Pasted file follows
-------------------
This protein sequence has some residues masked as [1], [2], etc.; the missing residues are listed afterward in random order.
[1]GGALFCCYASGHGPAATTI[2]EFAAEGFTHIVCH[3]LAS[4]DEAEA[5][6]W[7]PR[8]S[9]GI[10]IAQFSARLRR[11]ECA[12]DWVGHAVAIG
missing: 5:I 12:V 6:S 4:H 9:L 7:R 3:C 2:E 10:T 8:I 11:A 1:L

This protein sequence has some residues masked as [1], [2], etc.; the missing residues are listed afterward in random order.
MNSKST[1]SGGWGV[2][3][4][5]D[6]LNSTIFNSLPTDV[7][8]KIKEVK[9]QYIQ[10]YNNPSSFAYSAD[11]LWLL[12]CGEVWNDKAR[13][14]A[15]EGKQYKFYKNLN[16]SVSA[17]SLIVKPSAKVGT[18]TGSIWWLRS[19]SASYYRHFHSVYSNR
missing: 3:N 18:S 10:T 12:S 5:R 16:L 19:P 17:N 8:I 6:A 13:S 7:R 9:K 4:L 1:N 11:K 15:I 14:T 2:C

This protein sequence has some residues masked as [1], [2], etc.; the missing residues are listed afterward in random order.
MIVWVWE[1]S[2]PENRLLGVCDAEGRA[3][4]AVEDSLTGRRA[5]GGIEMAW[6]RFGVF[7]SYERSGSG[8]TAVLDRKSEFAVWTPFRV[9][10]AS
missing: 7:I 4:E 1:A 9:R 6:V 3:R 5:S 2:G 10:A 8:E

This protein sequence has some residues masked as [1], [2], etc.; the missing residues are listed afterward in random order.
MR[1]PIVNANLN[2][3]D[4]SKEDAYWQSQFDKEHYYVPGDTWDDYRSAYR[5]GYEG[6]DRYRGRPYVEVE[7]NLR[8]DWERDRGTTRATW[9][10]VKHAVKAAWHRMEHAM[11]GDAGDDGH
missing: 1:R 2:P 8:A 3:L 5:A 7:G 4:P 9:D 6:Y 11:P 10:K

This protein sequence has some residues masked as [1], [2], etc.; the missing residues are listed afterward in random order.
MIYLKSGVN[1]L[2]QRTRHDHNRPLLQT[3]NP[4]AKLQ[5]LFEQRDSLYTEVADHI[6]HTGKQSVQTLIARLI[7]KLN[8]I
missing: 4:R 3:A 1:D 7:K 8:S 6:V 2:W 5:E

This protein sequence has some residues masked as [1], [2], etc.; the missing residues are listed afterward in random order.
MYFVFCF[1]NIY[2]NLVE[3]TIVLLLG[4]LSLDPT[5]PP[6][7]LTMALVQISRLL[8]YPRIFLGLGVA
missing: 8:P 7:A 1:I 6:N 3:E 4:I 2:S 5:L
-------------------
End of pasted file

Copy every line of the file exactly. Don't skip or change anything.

This protein sequence has some residues masked as [1], [2], etc.; the missing residues are listed afterward in random order.
[1]GGALFCCYASGHGPAATTI[2]EFAAEGFTHIVCH[3]LAS[4]DEAEA[5][6]W[7]PR[8]S[9]GI[10]IAQFSARLRR[11]ECA[12]DWVGHAVAIG
missing: 5:I 12:V 6:S 4:H 9:L 7:R 3:C 2:E 10:T 8:I 11:A 1:L

This protein sequence has some residues masked as [1], [2], etc.; the missing residues are listed afterward in random order.
MNSKST[1]SGGWGV[2][3][4][5]D[6]LNSTIFNSLPTDV[7][8]KIKEVK[9]QYIQ[10]YNNPSSFAYSAD[11]LWLL[12]CGEVWNDKAR[13][14]A[15]EGKQYKFYKNLN[16]SVSA[17]SLIVKPSAKVGT[18]TGSIWWLRS[19]SASYYRHFHSVYSNR
missing: 3:N 18:S 10:T 12:S 5:R 16:L 19:P 17:N 8:I 6:A 13:S 7:R 9:K 4:L 1:N 11:K 15:I 14:T 2:C

This protein sequence has some residues masked as [1], [2], etc.; the missing residues are listed afterward in random order.
MIVWVWE[1]S[2]PENRLLGVCDAEGRA[3][4]AVEDSLTGRRA[5]GGIEMAW[6]RFGVF[7]SYERSGSG[8]TAVLDRKSEFAVWTPFRV[9][10]AS
missing: 7:I 4:E 1:A 9:R 6:V 3:R 5:S 2:G 10:A 8:E

This protein sequence has some residues masked as [1], [2], etc.; the missing residues are listed afterward in random order.
MR[1]PIVNANLN[2][3]D[4]SKEDAYWQSQFDKEHYYVPGDTWDDYRSAYR[5]GYEG[6]DRYRGRPYVEVE[7]NLR[8]DWERDRGTTRATW[9][10]VKHAVKAAWHRMEHAM[11]GDAGDDGH
missing: 1:R 2:P 8:A 3:L 5:A 7:G 4:P 9:D 6:Y 11:P 10:K

This protein sequence has some residues masked as [1], [2], etc.; the missing residues are listed afterward in random order.
MIYLKSGVN[1]L[2]QRTRHDHNRPLLQT[3]NP[4]AKLQ[5]LFEQRDSLYTEVADHI[6]HTGKQSVQTLIARLI[7]KLN[8]I
missing: 4:R 3:A 1:D 7:K 8:S 6:V 2:W 5:E

This protein sequence has some residues masked as [1], [2], etc.; the missing residues are listed afterward in random order.
MYFVFCF[1]NIY[2]NLVE[3]TIVLLLG[4]LSLDPT[5]PP[6][7]LTMALVQISRLL[8]YPRIFLGLGVA
missing: 8:P 7:A 1:I 6:N 3:E 4:I 2:S 5:L